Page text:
- TV Show
Ian McKellen has generally played it serious in the X-Men and Lord of the Rings franchises, but now the five-time Emmy nominee is laughing it upon the small-screen in Gary Janetti’s bitingly funny British import, Vicious (debuting June 29 on PBS) about septuagenarian gay partners Freddie (McKellen) and Stuart (Derek Jacobi). The 75-year-old actor spoke to EW about the series.
ENTERTAINMENT WEEKLY: You and Derek Jacobi have known each other for as long as Freddie and Stuart have, though not romantically–
Ian McKellen: Alas!
Did you have to work on your chemistry?
Over the years, Derek and I have seen each other and kept in touch. Of course I’m a huge fan, but we hadn’t — I don’t think — actually worked together as actors since we were at university as undergraduates. But we came together very easily. Derek likes a laugh as much as I do, and of course he’s an extremely accomplished comedian. We’ve done very similar work in the past, we’ve played a lot of the same parts in classical work. Derek has done lots of television — a lot more than I have — and had big successes with I, Claudius, so he’s a lot more familiar with television than I am.
Vicious jumps right into Freddie and Stuart’s lives together, but how would you describe their dynamic to someone who’s never met them?
Their mode of communication is to sound perfectly horrible to each other, hence the title Vicious. As with many couples who’ve fallen into the habit of being rude to each other, I think they love each other — they certainly still share a bed. I don’t think the audience will have any problem relating to them. Probably the most remarkable thing about them is not that they’re gay, but that they’ve been together for 50 years.
As you mentioned, Freddie is an actor, though not one who’s experienced your level of success…
Initially I was a bit doubtful as to whether I wanted to play an actor, and a gay actor at that, who is my age with my background. I know people rather like him, I must admit, so it’s more drawing on that experience rather than anything of my own. He’s as pompous as any actor can be. [Laughs] I hope I don’t sound or behave like him.
He’s certainly a more over-the-top character than you typically play.
The style of the storytelling is farcical. It’s not a documentary. It’s not reality TV. It’s more in the lines of The Golden Girls and even those older sitcoms that Americans know very well. Gary is a devotee of I Love Lucy and all those old sitcoms. It’s that sort of style that he’s brought to bear on Freddie and Stuart.
Vicious has already been renewed for a second season. Are you surprised by its success?
It was so popular [in the U.K.] that a second season seemed to be inevitable. There are some people who don’t take to it at all. Some of my friends think it’s a bit beneath my dignity, but I don’t have any dignity as an actor. I like doing a variety of things—way-out or traditional doesn’t matter to me as long as the material is good. I was attracted simply by the fun that could be had for the performers and for the audience. It, in a sense, is a little bit radical. It just takes for granted that an audience will find a couple of this age who are also gay to be as worthy of their own sitcom as any other couple might be. Certainly, you can’t compare these two to other characters in the past. Gay characters, until pretty recently in popular entertainment, have been characters of fun—you laugh at them, and often they are rather closeted about their sexuality. These two are very at ease with it, and you laugh with them rather than mock them because they’re gay. Their gayness is just taken for granted. In a sense, that’s rather modern and unusual and very welcome, I think.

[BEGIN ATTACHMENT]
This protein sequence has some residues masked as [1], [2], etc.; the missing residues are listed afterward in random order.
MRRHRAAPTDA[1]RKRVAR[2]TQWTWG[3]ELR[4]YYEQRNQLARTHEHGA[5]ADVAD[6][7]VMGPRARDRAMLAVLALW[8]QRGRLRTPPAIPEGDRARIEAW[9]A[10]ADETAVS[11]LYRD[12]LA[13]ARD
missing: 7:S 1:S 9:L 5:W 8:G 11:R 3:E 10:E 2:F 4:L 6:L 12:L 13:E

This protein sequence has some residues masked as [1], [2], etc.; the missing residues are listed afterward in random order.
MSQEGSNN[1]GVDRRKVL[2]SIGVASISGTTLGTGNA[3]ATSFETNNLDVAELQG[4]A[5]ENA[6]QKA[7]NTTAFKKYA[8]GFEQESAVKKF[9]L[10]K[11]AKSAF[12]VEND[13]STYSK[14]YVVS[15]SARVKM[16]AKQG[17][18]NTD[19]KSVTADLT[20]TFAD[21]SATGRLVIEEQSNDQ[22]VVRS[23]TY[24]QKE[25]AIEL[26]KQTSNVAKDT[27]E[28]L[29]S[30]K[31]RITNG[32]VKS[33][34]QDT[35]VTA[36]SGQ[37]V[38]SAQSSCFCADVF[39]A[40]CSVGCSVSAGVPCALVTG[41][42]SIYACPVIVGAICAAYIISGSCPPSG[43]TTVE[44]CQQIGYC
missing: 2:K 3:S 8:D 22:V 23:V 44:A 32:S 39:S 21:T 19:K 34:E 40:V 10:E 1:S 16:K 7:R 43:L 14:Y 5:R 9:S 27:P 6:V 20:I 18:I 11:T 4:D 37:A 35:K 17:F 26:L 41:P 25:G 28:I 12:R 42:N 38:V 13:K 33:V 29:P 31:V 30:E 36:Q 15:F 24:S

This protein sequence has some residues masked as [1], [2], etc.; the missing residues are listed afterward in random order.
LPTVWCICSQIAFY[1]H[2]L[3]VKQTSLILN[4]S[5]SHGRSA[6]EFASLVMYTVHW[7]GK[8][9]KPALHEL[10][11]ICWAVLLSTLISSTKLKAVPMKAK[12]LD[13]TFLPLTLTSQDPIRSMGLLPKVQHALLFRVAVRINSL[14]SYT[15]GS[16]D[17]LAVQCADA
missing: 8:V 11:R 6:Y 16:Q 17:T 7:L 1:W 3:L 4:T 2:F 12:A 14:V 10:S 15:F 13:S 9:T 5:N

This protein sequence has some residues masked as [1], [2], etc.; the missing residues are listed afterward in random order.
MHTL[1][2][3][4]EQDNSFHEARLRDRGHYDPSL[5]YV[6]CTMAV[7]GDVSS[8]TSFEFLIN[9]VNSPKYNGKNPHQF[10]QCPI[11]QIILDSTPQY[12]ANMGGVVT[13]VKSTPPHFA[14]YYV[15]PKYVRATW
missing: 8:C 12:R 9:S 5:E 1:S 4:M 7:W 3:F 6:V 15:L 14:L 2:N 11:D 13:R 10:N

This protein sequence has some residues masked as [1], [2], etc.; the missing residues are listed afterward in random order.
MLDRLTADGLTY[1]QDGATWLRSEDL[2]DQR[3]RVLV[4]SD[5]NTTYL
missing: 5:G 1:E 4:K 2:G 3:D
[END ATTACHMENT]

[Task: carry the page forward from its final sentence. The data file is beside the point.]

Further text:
What moment or scene do you think a soon-to-be Vicious fan will enjoy the most in series 1?
A favorite scene for me, which I think will become a bit of a classic [involved] the boy from upstairs [Ash Weston, played by Iwan Rheon], who is preparing me for my audition for Downton Abbey. That’s a classic scene that kept making us laugh while we were doing it. There are so many of them. It all makes me chuckle and sometimes laugh out loud. We have enormous fun doing it, and it is a problem sometimes not to laugh [while we’re filming].
Stuart isn’t the only Stewart in your life: There’s also your X-Men costar Patrick Stewart.
I hope that Stuart doesn’t get jealous of the bromance Stateside. [Laughs]
People loved the Twitter photo series of you two during your Broadway runs of Waiting for Godot and No Man’s Land. Would you ever consider doing a travel show or another non-dramatic project with him?
I don’t know, it would be nice to do something similar here. I’ve been asked recently to do a number of things which are not to do with acting, particularly on television—presenting and so on. That’s not what I really do best or what I want to do. I enjoy acting. I wouldn’t want to become a TV bore, who turns up everywhere on chat shows and quiz shows and documentaries and so on. No, I think I’ll stick to being an actor.
Vicious premieres June 29 at 10:30 p.m. ET on PBS.